Google has announced the launch of its e-books service called “Google eBooks.” The Wall Street Journal reports Google has been trying to break into the eBook market for months and has finally unveiled its website. Included in the offerings are hundreds of thousands of downloads for a service fee, as well as millions of free titles. Pricing is competitive with other e-book vendors, with new releases selling for around $10. Users will also have access to many of the titles which have been downloaded to Google from the public domain to read on their devices.
Summary of Google eBooks
Google eBooks is much like any other e-book service with a few key differences. You simply go to the Google website and choose what book you want to read. There are editions available for the iPod, iPad, Android devices, the Nook and Sony e-book readers.
The difference with Google’s service is twofold. First, the e-books are stored on Google’s web servers through your account instead of on your e-book reader, so there is no added space taken up on your reader’s memory. Basically what happens is you read your book on the Internet and it looks just like any other title stored on your reader. Second, the e-book service works on multiple platforms and not just one device.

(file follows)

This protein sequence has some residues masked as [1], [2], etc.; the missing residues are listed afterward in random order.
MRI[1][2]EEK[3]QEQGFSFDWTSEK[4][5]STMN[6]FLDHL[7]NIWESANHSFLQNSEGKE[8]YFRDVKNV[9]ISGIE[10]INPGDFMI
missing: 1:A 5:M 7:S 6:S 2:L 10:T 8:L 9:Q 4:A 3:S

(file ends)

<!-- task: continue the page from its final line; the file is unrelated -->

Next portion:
It was only a matter of time before Google became an innovator in the e-book market, and their announcement in the midst of a feverish holiday shopping season should be no coincidence. What’s the best about this system is Google has made its publishing platform available to multiple services.
Free books are always good, and Google’s project to download public domain titles will be advantageous to college students reading literature in classes who don’t want to pay for titles. The more titles available, the more appropriate and useful the service becomes.
The one major downside is what happens if you lose your connection to the Internet. You can even read e-books on your computer if you wish. But if you have no Internet connection or your wireless service doesn’t reach where you are, then you may have difficulty getting to the next page.
However, the Internet search giant is betting a vast majority of e-book users will be in urban areas or in coffee shops, as opposed to reading in a remote cabin in the woods or traveling through a tunnel for hours on end.
Google entering into the e-book market can only be a good thing for e-book lovers. With their vast array of titles and ability to use several different platforms, these factors should only strengthen the competition for a larger share of the e-book market.
E-book readers and titles have already revolutionized the way Americans read books and potentially save trees by not printing as many books in paper. Google’s step forward will only help the process.
Trachtenberg, Jeffrey A. and Amir Efrati, “Google Opens Online Bookstore,”Wall Street Journal.